Your Gradle project can easily be setup to run integration tests using a specific Gradle task and source directory. This separates the integration tests from unit tests, making the project easier to understand and helping developers to work more productively.
Some combinations of transitive dependencies can cause issues, but fortunately Gradle has several ways to exclude them. Learn why you’d want to exclude dependencies, as well as how to use each option.
Gradle versions 5.0+ feature the Kotlin DSL, where you define your build script using the Kotlin language from JetBrains. The Groovy DSL is still more common, but here are 5 reasons to switch to the Kotlin DSL.
When you use a build tool like Gradle, there are often many ways to do the same thing. How can you decide? For some practical advice, I’ve compiled this list of 10 essential Gradle best practices.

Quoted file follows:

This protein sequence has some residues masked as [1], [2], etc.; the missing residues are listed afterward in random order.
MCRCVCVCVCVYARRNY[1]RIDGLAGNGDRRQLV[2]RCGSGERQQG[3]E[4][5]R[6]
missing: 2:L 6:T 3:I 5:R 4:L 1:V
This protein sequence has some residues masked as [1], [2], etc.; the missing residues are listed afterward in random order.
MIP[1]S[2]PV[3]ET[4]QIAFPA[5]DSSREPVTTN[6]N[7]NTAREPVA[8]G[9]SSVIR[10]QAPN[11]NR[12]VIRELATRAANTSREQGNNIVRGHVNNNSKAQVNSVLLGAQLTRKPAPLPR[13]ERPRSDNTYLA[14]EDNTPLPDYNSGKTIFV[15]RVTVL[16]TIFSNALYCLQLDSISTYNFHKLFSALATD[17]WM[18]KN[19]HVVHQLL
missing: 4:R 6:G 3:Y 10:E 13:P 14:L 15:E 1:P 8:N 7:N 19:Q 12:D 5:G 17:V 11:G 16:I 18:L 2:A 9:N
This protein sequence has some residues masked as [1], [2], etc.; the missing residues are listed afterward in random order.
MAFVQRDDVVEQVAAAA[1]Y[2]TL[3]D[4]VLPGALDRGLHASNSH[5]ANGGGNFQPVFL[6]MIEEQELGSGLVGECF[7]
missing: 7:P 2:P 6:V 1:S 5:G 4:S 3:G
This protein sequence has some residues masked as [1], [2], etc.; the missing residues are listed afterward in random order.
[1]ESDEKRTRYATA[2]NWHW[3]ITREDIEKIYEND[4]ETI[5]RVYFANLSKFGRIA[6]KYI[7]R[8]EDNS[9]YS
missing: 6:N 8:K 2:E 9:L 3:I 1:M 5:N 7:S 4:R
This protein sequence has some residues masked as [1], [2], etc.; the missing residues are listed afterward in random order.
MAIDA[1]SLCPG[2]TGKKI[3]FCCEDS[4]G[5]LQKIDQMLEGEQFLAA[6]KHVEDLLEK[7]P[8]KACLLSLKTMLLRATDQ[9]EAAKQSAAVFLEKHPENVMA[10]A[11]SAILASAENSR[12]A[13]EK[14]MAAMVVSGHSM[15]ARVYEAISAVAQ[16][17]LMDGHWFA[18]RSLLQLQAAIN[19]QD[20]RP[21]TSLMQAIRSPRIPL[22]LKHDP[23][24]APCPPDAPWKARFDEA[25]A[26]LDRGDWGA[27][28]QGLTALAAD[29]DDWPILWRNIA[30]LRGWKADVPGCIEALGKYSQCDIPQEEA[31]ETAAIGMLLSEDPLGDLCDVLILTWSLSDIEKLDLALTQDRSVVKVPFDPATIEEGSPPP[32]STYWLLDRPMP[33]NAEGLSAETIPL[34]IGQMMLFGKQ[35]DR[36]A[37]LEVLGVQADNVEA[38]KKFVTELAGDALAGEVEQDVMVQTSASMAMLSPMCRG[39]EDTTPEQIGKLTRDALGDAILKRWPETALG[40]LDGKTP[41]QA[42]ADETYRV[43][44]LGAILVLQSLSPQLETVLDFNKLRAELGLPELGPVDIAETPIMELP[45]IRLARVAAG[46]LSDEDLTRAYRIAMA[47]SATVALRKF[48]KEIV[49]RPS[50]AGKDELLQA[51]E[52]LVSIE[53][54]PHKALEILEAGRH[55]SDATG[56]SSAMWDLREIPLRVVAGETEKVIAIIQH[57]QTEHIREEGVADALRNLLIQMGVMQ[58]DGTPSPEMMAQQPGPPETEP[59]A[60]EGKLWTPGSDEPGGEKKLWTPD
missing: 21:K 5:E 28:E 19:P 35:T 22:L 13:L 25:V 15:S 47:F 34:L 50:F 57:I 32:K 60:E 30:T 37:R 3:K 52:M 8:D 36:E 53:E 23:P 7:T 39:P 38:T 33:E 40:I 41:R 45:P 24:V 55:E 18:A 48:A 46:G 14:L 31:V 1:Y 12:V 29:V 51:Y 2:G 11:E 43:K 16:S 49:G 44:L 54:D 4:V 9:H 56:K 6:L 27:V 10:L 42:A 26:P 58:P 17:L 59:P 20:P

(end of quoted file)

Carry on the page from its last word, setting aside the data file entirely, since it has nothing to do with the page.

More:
Declaring Gradle task inputs and outputs is essential to use the incremental build feature, improving the performance of your build. It also follows best practice, allowing you to create more complex projects.
If you just want to build Docker images within your Gradle project then it might frustrate you to have to decide which plugin to use. This article will help you make a choice, with a review of the bmuschko Docker Gradle plugin.
Gradle 7.0 was released on 9th April 2021, and includes some important new features and improvements. Discover what’s new, and what the benefits could be for your Gradle project.
In this article you’ll learn how to view the dependency tree, so you can understand fully how you project is built and resolve common issues.
A powerful Gradle feature is its ability to setup dependencies between tasks, creating a task graph. Learn all about the task graph, how to add tasks to it, and how to print it out.
A common source of confusion is understanding the difference between the gradle and gradlew commands. Learn what each command does and when to use it.